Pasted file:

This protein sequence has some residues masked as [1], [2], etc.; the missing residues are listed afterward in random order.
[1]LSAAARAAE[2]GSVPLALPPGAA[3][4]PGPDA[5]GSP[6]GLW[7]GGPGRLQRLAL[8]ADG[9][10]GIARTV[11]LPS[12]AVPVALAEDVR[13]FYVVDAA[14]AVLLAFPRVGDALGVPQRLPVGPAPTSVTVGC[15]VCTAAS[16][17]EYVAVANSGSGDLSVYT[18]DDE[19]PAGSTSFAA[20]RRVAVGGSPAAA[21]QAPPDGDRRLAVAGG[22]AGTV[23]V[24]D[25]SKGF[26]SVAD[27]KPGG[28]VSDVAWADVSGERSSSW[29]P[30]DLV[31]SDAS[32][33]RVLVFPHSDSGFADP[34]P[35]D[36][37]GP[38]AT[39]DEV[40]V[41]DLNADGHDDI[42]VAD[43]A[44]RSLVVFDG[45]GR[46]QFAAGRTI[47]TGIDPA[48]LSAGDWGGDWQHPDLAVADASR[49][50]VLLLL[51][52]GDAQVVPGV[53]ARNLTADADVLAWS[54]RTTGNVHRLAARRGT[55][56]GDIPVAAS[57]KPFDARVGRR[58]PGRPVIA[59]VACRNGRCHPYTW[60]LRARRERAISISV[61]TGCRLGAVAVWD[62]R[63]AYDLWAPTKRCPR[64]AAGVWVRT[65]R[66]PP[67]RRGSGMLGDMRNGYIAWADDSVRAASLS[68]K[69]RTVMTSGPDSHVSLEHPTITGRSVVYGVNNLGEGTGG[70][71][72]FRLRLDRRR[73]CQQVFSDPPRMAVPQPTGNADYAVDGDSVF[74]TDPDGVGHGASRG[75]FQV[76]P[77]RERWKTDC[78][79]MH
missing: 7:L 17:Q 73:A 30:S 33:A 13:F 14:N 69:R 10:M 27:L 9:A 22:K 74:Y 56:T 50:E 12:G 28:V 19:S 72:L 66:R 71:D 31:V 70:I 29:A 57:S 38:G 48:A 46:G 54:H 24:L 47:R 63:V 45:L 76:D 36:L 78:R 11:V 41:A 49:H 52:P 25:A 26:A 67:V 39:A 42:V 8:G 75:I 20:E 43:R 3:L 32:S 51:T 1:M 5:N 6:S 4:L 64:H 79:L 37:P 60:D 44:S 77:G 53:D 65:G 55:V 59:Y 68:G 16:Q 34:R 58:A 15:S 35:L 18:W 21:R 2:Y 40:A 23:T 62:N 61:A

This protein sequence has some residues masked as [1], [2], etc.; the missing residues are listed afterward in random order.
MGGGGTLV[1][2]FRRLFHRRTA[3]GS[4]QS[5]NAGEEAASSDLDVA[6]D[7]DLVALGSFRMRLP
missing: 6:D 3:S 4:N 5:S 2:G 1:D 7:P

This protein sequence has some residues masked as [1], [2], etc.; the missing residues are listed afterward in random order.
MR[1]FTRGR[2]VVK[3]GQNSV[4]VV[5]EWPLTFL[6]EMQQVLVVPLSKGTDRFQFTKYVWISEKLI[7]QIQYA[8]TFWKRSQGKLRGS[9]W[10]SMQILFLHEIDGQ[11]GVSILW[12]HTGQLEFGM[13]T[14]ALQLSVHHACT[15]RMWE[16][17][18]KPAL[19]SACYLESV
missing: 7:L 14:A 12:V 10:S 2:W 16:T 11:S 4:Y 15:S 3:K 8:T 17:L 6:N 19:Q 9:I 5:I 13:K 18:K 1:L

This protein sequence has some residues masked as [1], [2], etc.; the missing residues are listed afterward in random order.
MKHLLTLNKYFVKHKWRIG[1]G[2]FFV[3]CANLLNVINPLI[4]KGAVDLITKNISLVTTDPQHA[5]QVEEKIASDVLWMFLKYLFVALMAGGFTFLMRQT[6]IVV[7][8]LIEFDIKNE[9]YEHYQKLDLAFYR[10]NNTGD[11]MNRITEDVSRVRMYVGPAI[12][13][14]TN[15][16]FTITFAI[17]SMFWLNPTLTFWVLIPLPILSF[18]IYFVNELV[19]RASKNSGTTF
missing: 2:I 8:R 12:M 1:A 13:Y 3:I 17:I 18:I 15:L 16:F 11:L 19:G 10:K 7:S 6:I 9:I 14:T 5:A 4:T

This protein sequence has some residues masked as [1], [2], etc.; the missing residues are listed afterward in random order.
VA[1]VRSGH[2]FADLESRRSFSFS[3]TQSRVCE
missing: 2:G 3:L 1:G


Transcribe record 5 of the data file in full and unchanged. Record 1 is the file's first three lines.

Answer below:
This protein sequence has some residues masked as [1], [2], etc.; the missing residues are listed afterward in random order.
VA[1]VRSGH[2]FADLESRRSFSFS[3]TQSRVCE
missing: 2:G 3:L 1:G